This is especially beneficial for large-scale commercial and public projects, such as a hotel or an airport terminal. These models help construction companies win buy-in from stakeholders because they make it easier to visualize and understand the project throughout the building process.
In addition to improving client interactions, virtual reality technology can also help the construction industry become more nimble. Small changes in real-life model implementation used to take weeks or even months to rectify. With VR, 3D building models can be updated instantly to help builders and planners foresee adaptations to the build. This helps prevent scope creep and keeps the project on task, writes Autodesk senior construction manager Dace Campbell.
Similarly, VR models eliminate the need for client walkthroughs. Shane Scranton, co-founder and CEO of IrisVR, uses the example of physicians and medical staff needing to walk through a new operating room to ensure that it will meet the needs of the space.
Instead of engaging in these walkthroughs and implementing changes halfway through the build, VR enables all stakeholders to assess the space and suggest changes, no matter where in the world they are.
4. Robotic Prefabrication
Robotics can be used to prefabricate buildings and their foundations. In fact, 40% of all houses in Sweden are already being constructed by robots on factory floors, Rani Molla and April Glaser at Recode report.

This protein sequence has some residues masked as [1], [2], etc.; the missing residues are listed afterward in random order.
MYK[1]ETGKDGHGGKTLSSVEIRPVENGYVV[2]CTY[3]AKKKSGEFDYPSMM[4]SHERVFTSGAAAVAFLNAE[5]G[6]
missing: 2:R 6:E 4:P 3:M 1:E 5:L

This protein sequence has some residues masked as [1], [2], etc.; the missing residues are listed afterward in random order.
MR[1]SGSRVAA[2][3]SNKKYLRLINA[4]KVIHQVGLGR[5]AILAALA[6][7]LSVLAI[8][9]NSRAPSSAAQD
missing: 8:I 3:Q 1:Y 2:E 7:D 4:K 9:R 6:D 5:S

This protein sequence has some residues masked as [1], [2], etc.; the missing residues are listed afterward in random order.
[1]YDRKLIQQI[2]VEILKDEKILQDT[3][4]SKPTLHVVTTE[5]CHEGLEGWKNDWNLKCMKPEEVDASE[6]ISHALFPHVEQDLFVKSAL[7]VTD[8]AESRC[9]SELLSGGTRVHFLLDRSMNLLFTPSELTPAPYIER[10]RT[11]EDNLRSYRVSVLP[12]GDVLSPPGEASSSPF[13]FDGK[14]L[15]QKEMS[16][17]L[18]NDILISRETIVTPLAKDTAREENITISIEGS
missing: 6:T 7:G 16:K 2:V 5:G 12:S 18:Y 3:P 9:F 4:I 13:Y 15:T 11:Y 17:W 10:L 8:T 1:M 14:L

Prefabrication enables construction companies to reduce labor costs and speed up building processes to get homes built more efficiently.
5. Semi-Automatic Masons
Robots can also automate processes, improve efficiency and boost worker safety when it comes to repetitive tasks such as laying bricks or lifting materials.
Zenith Engineers CEO Nikhil Choudhary discusses how semi-automatic masons (SAM) are one such product leading the way. Though some people fear robots will replace human labor, SAM actually works in harmony with human masons by helping them lay bricks faster.
Although one of these robots costs around $500,000, reporter Luke Dormehl explains that the technology has the potential to transform the industry forever. The SAM leverages a conveyor belt, robotic arm and concrete pump to lay about 3,000 bricks per day. By contrast, a person working alone can lay about 500.